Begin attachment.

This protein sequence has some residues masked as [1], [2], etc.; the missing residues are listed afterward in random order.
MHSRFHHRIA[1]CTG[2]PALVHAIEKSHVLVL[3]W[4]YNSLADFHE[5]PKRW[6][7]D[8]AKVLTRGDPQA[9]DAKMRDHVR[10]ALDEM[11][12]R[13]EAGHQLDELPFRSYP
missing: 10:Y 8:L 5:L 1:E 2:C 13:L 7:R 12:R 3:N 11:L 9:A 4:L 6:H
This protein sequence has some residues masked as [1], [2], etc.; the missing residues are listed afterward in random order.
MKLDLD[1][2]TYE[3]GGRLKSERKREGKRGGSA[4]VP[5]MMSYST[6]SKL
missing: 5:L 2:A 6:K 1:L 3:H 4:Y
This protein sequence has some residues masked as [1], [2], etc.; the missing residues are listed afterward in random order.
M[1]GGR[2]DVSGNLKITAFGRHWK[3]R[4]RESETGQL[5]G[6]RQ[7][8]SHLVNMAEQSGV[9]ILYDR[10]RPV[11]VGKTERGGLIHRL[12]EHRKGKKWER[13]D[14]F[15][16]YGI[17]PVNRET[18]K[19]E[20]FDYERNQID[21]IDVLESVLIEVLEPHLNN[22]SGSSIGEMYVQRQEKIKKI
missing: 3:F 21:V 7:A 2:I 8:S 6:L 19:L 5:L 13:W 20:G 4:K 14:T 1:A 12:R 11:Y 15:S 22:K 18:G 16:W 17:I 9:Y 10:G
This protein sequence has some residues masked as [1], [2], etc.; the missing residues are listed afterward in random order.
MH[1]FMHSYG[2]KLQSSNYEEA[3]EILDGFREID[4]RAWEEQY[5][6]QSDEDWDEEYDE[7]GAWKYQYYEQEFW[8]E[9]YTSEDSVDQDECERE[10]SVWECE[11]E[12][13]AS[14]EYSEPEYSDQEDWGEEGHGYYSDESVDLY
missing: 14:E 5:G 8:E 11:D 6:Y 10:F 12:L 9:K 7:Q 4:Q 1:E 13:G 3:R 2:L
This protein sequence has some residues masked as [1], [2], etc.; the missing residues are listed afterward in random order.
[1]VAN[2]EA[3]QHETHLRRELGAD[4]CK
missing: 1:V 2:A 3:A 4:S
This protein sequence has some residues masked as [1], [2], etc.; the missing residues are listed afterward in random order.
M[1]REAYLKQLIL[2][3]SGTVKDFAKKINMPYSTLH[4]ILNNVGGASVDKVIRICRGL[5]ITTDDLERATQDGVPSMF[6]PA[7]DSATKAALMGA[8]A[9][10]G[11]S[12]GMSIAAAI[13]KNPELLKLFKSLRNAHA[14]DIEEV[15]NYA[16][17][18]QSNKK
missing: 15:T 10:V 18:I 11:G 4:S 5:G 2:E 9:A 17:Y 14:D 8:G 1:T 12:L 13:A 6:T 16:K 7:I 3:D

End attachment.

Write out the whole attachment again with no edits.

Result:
This protein sequence has some residues masked as [1], [2], etc.; the missing residues are listed afterward in random order.
MHSRFHHRIA[1]CTG[2]PALVHAIEKSHVLVL[3]W[4]YNSLADFHE[5]PKRW[6][7]D[8]AKVLTRGDPQA[9]DAKMRDHVR[10]ALDEM[11][12]R[13]EAGHQLDELPFRSYP
missing: 10:Y 8:L 5:L 1:E 2:C 13:L 7:R 12:R 3:N 11:L 9:A 4:L 6:H
This protein sequence has some residues masked as [1], [2], etc.; the missing residues are listed afterward in random order.
MKLDLD[1][2]TYE[3]GGRLKSERKREGKRGGSA[4]VP[5]MMSYST[6]SKL
missing: 5:L 2:A 6:K 1:L 3:H 4:Y
This protein sequence has some residues masked as [1], [2], etc.; the missing residues are listed afterward in random order.
M[1]GGR[2]DVSGNLKITAFGRHWK[3]R[4]RESETGQL[5]G[6]RQ[7][8]SHLVNMAEQSGV[9]ILYDR[10]RPV[11]VGKTERGGLIHRL[12]EHRKGKKWER[13]D[14]F[15][16]YGI[17]PVNRET[18]K[19]E[20]FDYERNQID[21]IDVLESVLIEVLEPHLNN[22]SGSSIGEMYVQRQEKIKKI
missing: 3:F 21:V 7:A 2:I 8:S 6:L 19:L 5:L 13:W 20:G 4:K 14:T 1:A 12:R 11:Y 15:S 22:K 18:G 16:W 17:I 9:Y 10:G
This protein sequence has some residues masked as [1], [2], etc.; the missing residues are listed afterward in random order.
MH[1]FMHSYG[2]KLQSSNYEEA[3]EILDGFREID[4]RAWEEQY[5][6]QSDEDWDEEYDE[7]GAWKYQYYEQEFW[8]E[9]YTSEDSVDQDECERE[10]SVWECE[11]E[12][13]AS[14]EYSEPEYSDQEDWGEEGHGYYSDESVDLY
missing: 14:E 5:G 8:E 11:D 6:Y 10:F 12:L 9:K 7:Q 4:Q 1:E 13:G 3:R 2:L
This protein sequence has some residues masked as [1], [2], etc.; the missing residues are listed afterward in random order.
[1]VAN[2]EA[3]QHETHLRRELGAD[4]CK
missing: 1:V 2:A 3:A 4:S
This protein sequence has some residues masked as [1], [2], etc.; the missing residues are listed afterward in random order.
M[1]REAYLKQLIL[2][3]SGTVKDFAKKINMPYSTLH[4]ILNNVGGASVDKVIRICRGL[5]ITTDDLERATQDGVPSMF[6]PA[7]DSATKAALMGA[8]A[9][10]G[11]S[12]GMSIAAAI[13]KNPELLKLFKSLRNAHA[14]DIEEV[15]NYA[16][17][18]QSNKK
missing: 15:T 10:V 18:I 11:G 4:S 5:G 2:E 9:A 17:Y 14:D 8:G 1:T 12:L 13:A 6:T 16:K 7:I 3:D